95: Luck of the Draw

24 Jun

I saw a production of Ned Manning’s play Luck of the Draw in 2000. I remember feeling very moved but also a bit manipulated by it, so I was interested to read it all these years later.

Luck of the Draw

Luck of the Draw is a play about the Stolen Generation, about do-gooders who do more bad than good, and about losing a child/parent. It spans 56 years, from 1944 to 1990 and many Australian locations. The play begins with two children taken from their father in 1944 and their Dad standing in front of the train, trying to get it to stop. Flash forward 11 years and Pat has helped Annie escape and the two kids are trying to make their way home. Annie is 14 and pregnant, Pat is her big brother and has promised to take care of her but can never stay around for long.

PAT: Someone’s got to earn a quid for the bub, eh? Till you get on your feet. Come on, sis. I won’t let you down. Got you out of that Girl’s Home, didn’t I?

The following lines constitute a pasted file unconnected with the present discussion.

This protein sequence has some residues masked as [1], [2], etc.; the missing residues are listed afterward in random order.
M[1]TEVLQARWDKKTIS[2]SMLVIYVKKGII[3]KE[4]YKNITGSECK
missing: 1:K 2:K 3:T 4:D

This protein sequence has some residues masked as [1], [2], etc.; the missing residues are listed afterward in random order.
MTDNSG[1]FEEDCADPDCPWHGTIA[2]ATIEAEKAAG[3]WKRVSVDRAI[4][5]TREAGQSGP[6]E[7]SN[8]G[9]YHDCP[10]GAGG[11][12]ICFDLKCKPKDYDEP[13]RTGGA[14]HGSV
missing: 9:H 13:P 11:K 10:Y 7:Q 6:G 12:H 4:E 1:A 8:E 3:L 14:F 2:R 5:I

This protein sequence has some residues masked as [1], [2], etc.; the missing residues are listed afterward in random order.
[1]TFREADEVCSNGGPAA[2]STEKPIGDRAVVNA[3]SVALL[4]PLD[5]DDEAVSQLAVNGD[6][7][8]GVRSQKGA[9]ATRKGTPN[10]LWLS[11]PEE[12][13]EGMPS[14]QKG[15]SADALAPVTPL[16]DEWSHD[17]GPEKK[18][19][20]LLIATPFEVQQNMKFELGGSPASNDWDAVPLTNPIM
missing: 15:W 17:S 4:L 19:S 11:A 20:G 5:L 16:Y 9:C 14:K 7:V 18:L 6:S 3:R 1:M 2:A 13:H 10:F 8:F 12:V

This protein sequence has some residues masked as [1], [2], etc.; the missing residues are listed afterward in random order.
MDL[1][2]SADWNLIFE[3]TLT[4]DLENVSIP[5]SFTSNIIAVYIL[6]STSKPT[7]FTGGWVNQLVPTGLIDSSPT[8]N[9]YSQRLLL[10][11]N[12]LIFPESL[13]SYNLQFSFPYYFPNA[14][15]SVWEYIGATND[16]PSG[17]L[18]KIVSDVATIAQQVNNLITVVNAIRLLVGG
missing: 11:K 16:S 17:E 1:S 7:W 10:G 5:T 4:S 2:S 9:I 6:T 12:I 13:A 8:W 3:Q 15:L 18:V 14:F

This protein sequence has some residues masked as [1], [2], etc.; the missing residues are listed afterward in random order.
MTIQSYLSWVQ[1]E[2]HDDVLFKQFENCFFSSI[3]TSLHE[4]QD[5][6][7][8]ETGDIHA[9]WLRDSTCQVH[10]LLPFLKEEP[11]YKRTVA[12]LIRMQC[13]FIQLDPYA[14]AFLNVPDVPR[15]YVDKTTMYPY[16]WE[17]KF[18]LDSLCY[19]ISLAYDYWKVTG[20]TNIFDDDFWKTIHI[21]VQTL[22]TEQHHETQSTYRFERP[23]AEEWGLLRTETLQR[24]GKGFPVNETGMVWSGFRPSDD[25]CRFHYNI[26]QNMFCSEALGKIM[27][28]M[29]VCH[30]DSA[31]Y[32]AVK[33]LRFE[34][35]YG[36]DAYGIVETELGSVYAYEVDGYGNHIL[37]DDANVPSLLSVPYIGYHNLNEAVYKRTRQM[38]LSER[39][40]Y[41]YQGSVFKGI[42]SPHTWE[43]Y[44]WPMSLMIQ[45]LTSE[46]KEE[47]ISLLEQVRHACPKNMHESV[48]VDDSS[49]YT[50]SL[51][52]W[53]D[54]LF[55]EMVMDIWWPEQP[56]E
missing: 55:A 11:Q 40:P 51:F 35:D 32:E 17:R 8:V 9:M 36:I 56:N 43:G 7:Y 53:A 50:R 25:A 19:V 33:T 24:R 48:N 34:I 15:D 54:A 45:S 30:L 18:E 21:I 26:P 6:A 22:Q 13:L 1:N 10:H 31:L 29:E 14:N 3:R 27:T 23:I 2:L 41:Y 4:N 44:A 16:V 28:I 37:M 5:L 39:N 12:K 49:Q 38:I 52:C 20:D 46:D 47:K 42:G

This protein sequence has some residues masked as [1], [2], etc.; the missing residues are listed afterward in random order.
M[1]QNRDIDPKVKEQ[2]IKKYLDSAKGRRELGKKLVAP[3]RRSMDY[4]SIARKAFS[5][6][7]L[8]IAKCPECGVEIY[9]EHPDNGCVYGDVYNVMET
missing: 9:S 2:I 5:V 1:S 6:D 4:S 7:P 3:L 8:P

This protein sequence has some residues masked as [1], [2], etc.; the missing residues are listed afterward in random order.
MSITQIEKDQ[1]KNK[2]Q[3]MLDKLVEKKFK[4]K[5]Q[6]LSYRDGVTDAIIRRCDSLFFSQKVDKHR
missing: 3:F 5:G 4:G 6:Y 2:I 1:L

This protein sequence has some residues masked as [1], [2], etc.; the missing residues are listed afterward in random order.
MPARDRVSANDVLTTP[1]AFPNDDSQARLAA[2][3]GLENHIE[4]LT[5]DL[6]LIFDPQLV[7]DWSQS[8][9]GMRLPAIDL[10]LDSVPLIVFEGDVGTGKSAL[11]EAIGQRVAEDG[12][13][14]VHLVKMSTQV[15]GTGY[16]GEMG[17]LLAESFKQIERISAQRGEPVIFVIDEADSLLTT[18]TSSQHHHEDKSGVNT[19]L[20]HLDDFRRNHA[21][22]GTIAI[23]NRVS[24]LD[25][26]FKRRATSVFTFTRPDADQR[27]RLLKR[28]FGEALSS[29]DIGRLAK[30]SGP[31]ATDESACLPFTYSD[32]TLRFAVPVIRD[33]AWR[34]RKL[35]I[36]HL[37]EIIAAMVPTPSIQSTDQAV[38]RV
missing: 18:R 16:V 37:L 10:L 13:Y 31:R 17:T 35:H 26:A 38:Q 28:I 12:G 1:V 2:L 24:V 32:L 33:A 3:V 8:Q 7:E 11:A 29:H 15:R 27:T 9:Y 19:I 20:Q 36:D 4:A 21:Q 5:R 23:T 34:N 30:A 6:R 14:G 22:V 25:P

Annie has a little girl, Pearl, and brings her up on her own, hiding her in a flour sack whenever welfare comes calling to stop them taking her away.

ANNIE: When you get older you’re gonna learn all about this place. All the stuff I never learnt. You’re gonna learn it all. So you know. So no one can take it away from you. Oh yes, all the songs and all the stories, all that stuff. […] That old bastard never knew what he was doing when he got me pregnant. He gave me something to live for he did.

Pat pays Joe, a supposed friend, to look after Annie and Pearl while he’s away but Joe is an evil bastard and uses the opportunity to rape Annie repeatedly while threatening he’ll get welfare onto her and they’ll take Pearl away. Act One finishes with Pat finding out and bashing Joe within an inch of his life.

When Act Two begins there’s been another jump of time and Pearl is living in the city with her white dad, at the funeral of her adoptive mother. The rest of the play is spent working out what happened and heading towards the necessary reconciliations. There are times where it feels too earnest, but on the whole it’s a moving testimony to a shameful part of Australia’s history.

Publisher: Currency Press

Cast: 3F, 2M

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